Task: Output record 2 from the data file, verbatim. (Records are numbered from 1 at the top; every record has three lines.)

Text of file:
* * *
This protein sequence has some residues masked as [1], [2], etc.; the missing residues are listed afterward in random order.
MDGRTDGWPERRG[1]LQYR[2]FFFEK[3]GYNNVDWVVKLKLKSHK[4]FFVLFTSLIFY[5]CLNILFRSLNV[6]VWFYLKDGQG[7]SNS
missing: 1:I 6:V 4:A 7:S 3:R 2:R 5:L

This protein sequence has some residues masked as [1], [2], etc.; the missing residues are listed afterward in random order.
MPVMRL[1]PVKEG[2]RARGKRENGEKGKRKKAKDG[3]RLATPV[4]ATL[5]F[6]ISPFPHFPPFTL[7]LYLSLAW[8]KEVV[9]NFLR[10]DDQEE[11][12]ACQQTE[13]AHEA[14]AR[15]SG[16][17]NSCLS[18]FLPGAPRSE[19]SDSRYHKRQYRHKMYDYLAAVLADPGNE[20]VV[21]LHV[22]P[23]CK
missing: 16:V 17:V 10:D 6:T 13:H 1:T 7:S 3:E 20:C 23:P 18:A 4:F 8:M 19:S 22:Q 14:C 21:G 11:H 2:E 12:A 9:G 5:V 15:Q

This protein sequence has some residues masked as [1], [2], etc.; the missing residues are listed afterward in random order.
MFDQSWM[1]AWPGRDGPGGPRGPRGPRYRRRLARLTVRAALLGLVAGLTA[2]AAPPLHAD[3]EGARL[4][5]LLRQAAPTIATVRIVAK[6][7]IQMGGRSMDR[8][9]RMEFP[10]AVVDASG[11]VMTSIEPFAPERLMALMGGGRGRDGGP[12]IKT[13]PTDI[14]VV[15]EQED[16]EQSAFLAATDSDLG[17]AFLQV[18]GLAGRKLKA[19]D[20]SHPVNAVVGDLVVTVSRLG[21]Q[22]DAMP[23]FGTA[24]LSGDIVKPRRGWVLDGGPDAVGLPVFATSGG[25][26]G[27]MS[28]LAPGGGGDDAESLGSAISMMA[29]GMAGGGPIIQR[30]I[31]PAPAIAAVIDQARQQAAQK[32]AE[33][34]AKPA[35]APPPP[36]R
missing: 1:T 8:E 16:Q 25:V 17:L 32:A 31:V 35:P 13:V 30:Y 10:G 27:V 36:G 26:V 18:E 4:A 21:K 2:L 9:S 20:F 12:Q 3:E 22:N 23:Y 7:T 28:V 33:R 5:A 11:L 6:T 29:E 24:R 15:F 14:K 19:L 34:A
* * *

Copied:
This protein sequence has some residues masked as [1], [2], etc.; the missing residues are listed afterward in random order.
MPVMRL[1]PVKEG[2]RARGKRENGEKGKRKKAKDG[3]RLATPV[4]ATL[5]F[6]ISPFPHFPPFTL[7]LYLSLAW[8]KEVV[9]NFLR[10]DDQEE[11][12]ACQQTE[13]AHEA[14]AR[15]SG[16][17]NSCLS[18]FLPGAPRSE[19]SDSRYHKRQYRHKMYDYLAAVLADPGNE[20]VV[21]LHV[22]P[23]CK
missing: 16:V 17:V 10:D 6:T 13:H 1:T 7:S 3:E 20:C 23:P 18:A 4:F 8:M 19:S 22:Q 14:C 21:G 11:H 2:E 12:A 9:G 5:V 15:Q